Non-stationary, narrowband Gaussian signal discrimination in time-frequency space

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Non-stationary, narrowband Gaussian signal discrimination in time-frequency space

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dc.contributor.author Roberts, G
dc.contributor.author Zoubir, A.M.
dc.contributor.author Boashash, B
dc.date.accessioned 2012-06-18T14:27:02Z
dc.date.available 2012-06-18T14:27:02Z
dc.date.issued 1997
dc.identifier.citation G. Roberts, A.M. Zoubir and B. Boashash, “Non-stationary, narrowband Gaussian signal discrimination in time-frequency space,” in Digital Signal Processing for Communication Systems, T. Wysocki, editor, pp. 159-166, Kluwer Academic Publishers, 1997 en_US
dc.identifier.uri http://hdl.handle.net/10576/10851
dc.description This paper describes a new method for the classification of non-stationary Gaussian signals by combining time-frequency analysis with multiple hypothesis testing. (Additional details can be found in the comprehensive book on Time-Frequency Signal Analysis and Processing (see http://www.elsevier.com/locate/isbn/0080443354). In addition, the most recent upgrade of the original software package that calculates Time-Frequency Distributions and Instantaneous Frequency estimators can be downloaded from the web site: www.time-frequency.net. This was the first software developed in the field, and it was first released publicly in 1987 at the 1st ISSPA conference held in Brisbane, Australia, and then continuously updated).
dc.description.abstract The problem of signal classification can be divided into three consecutive sub-problems: detection of the presence of a signal; segmentation to determine the time interval of the signal; and classification of the signal into one of a finite number of classes. We assume that a signal is observed and its time interval is known and focus on the classification problem. In this paper we extend a frequency domain classifier for stationary signals [8] to a time-frequency classifier for non-stationary signals. The motivation for this extension is straightforward: the classical technique is only optimal (in the sense of minimising the probability of misclassifying an observation of one kind for a fixed misclassification rate of the other kind) if the signal is stationary. This leads us to consider a technique that does not require the signal to be stationary. In particular, we introduce a time-varying quadratic discriminant function using the spectrogram. We apply the generalised sequentially rejective Bonferroni test to the mUltiple hypotheses that can be constructed at different points in time from this discriminant function. Other classification techniques have been suggested recently using time-frequency distributions (TFD). In [10] the authors extended the log-spectral distance to the time-frequency case and in the authors proposed a technique based on the cross Wigner-Ville distribution. In the sequel we will discuss how our method deviates from the existing solutions. en_US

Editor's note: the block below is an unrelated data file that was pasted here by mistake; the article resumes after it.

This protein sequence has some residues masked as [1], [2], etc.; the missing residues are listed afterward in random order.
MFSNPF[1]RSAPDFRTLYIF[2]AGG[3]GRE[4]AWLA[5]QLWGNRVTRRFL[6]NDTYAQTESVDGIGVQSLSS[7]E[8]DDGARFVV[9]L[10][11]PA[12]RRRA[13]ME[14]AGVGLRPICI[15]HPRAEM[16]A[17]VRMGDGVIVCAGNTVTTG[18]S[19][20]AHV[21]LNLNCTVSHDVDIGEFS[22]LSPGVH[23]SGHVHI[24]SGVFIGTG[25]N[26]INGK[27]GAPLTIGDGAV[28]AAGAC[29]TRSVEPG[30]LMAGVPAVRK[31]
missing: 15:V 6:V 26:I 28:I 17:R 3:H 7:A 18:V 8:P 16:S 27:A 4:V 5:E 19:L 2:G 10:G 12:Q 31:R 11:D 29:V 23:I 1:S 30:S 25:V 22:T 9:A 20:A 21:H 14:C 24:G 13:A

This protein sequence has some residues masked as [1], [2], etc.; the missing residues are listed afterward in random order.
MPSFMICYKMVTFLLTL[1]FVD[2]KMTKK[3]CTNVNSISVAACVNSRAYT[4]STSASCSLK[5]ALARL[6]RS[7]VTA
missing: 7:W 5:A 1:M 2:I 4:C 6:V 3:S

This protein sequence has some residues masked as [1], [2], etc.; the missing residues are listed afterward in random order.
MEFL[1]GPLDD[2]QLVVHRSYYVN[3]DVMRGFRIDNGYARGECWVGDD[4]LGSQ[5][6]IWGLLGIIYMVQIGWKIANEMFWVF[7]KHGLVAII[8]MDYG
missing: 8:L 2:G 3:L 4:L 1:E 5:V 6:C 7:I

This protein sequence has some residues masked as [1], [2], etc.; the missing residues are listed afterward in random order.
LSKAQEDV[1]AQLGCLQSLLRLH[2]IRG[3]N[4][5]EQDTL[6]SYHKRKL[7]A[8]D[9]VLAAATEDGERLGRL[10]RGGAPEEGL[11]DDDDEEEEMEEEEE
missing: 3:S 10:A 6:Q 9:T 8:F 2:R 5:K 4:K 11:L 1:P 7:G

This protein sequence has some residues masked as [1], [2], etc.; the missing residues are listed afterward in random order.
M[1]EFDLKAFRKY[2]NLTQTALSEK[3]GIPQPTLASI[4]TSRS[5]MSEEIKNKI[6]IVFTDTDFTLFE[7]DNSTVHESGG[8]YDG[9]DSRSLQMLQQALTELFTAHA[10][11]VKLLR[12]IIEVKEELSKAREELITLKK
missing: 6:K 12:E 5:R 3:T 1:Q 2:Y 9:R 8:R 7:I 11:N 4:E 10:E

dc.language.iso en en_US
dc.publisher Kluwer Academic Publishers en_US
dc.subject signal segmentation
dc.subject signal detection
dc.subject time-frequency classifier
dc.subject non-stationary signals
dc.subject discriminant function
dc.subject time-frequency distributions
dc.subject log-spectral distance
dc.subject cross-Wigner-Ville Distribution
dc.subject time-frequency discrimination
dc.subject chi square random variables
dc.subject short-time Fourier transform
dc.subject time-frequency analysis
dc.subject multiple hypothesis testing
dc.subject test statistics
dc.title Non-stationary, narrowband Gaussian signal discrimination in time-frequency space en_US
dc.type Book chapter en_US

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